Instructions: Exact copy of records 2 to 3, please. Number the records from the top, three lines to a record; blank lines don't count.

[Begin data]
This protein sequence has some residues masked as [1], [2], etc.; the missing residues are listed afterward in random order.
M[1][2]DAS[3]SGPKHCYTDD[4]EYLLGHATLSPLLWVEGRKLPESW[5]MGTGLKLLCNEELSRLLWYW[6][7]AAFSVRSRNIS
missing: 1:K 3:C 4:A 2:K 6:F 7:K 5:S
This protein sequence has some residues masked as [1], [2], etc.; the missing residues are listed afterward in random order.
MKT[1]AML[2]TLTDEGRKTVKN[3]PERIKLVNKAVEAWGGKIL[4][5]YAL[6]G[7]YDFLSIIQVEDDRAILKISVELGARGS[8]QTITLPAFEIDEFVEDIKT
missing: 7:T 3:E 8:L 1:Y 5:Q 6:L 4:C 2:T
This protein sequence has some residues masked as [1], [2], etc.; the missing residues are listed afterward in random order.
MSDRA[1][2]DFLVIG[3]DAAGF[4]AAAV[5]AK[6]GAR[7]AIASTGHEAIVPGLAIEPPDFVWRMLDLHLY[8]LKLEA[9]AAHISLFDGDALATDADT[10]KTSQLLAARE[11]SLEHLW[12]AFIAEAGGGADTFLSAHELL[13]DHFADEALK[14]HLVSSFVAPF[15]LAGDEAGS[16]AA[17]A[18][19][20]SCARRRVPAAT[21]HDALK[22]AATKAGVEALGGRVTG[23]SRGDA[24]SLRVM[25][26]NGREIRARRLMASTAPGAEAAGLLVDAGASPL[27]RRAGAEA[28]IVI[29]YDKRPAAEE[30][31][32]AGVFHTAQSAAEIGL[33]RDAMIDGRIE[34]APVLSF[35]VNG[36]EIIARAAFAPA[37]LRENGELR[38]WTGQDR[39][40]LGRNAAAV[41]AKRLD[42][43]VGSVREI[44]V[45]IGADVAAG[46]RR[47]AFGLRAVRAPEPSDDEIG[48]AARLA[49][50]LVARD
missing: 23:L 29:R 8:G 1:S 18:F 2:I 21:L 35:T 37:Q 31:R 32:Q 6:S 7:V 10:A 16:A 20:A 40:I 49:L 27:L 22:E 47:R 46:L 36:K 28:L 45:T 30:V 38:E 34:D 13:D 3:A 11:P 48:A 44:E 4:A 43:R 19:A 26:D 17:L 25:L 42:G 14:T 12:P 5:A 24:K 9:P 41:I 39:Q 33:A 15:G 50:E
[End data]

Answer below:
This protein sequence has some residues masked as [1], [2], etc.; the missing residues are listed afterward in random order.
MKT[1]AML[2]TLTDEGRKTVKN[3]PERIKLVNKAVEAWGGKIL[4][5]YAL[6]G[7]YDFLSIIQVEDDRAILKISVELGARGS[8]QTITLPAFEIDEFVEDIKT
missing: 7:T 3:E 8:L 1:Y 5:Q 6:L 4:C 2:T
This protein sequence has some residues masked as [1], [2], etc.; the missing residues are listed afterward in random order.
MSDRA[1][2]DFLVIG[3]DAAGF[4]AAAV[5]AK[6]GAR[7]AIASTGHEAIVPGLAIEPPDFVWRMLDLHLY[8]LKLEA[9]AAHISLFDGDALATDADT[10]KTSQLLAARE[11]SLEHLW[12]AFIAEAGGGADTFLSAHELL[13]DHFADEALK[14]HLVSSFVAPF[15]LAGDEAGS[16]AA[17]A[18][19][20]SCARRRVPAAT[21]HDALK[22]AATKAGVEALGGRVTG[23]SRGDA[24]SLRVM[25][26]NGREIRARRLMASTAPGAEAAGLLVDAGASPL[27]RRAGAEA[28]IVI[29]YDKRPAAEE[30][31][32]AGVFHTAQSAAEIGL[33]RDAMIDGRIE[34]APVLSF[35]VNG[36]EIIARAAFAPA[37]LRENGELR[38]WTGQDR[39][40]LGRNAAAV[41]AKRLD[42][43]VGSVREI[44]V[45]IGADVAAG[46]RR[47]AFGLRAVRAPEPSDDEIG[48]AARLA[49][50]LVARD
missing: 23:L 29:R 8:G 1:S 18:F 2:I 21:L 35:T 37:Q 31:R 32:Q 6:S 7:V 10:A 16:A 20:A 40:I 49:L 27:L 22:E 47:R 46:L 36:K 28:L 45:T 30:V 38:E 34:D 13:D 3:A 11:P 48:A 44:E 4:A 43:R 19:A 26:D 17:L 25:L 42:G 14:T 12:P 5:A 24:K 9:P 41:I 39:Q 33:A 15:G 50:E